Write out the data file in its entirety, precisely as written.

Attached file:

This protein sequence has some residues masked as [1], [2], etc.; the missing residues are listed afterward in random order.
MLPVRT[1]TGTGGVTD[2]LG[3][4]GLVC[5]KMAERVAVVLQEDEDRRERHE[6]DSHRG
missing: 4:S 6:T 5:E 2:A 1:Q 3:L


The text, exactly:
This protein sequence has some residues masked as [1], [2], etc.; the missing residues are listed afterward in random order.
MLPVRT[1]TGTGGVTD[2]LG[3][4]GLVC[5]KMAERVAVVLQEDEDRRERHE[6]DSHRG
missing: 4:S 6:T 5:E 2:A 1:Q 3:L